When I GM, no matter what game, I try to use player involvement as much as I can. All RPGs got player involvement, but when I mean it as a term, I'm thinking of letting the players create stuff on the fly that I as a GM have to adopt to. It may be things in the environment, people they encounter, relationships and even plot things. You will probably recognize this below, but I think I will show it in a slightly different context.
And is something I use to add to the players description. For example when the player describes the characters action or when the player "invent" something in the environment that I feel that I can build on. Using "and" is also a sort of confirmation. I acknowledge what the player is creating, which is a sort of reward. I even use this in a OSR kind of game while fighting, to let the players know how damaged the opponent is. I can add "...and there is pouring blood out of the target's wound", where "blood" is a keyword for "lost half of the hit points".
But restricts what the player just said. By telling the (traditional) players that I can always use "but" to restrict their figment, they get more confidence when it comes to creating things because they don't have to feel that they will break any boundaries. I do point out that they control the silliness of the game. If they want to create unbelievable things then I will adopt, but I will tell them how I usually play the game (realistic, hong kong action, horror et c.).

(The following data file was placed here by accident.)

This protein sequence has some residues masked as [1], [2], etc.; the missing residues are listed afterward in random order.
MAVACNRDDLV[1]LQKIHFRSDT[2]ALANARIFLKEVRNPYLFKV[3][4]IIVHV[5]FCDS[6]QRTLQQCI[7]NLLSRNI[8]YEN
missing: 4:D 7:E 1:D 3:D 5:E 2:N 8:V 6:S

Because is giving the players something to play with. It gives a reason why something is in a certain way. I usually use this when I say "no" but that's not always the case. By using "no, because" I can still give the players a way around the problem. "No, you can't go through that door because there is guards there". I can also use it if the player creates something that I want to give an explanation to. "...because it's part of their religion".
Here's the thing. I'm not the only one who may use these three words. I encourage the players to use them to build on the others players narrations. By doing this, having the players create a dialogue within themselves, I kind of remove my part all together sometimes. The players can go on building a story, adding or restricting things from each others creations and even create adversaries to fight. The only thing I do is to add more wood to the fire if I feel the flame is fading. By letting the players taking chunks out of the normal GM role, I reduce the amount of work that I have to put into my role in the game. Only once, of the last 15 sessions (a 1-2 hours of play) with total strangers, have I been forced so say "No, that doesn't work. You have to come up with something else".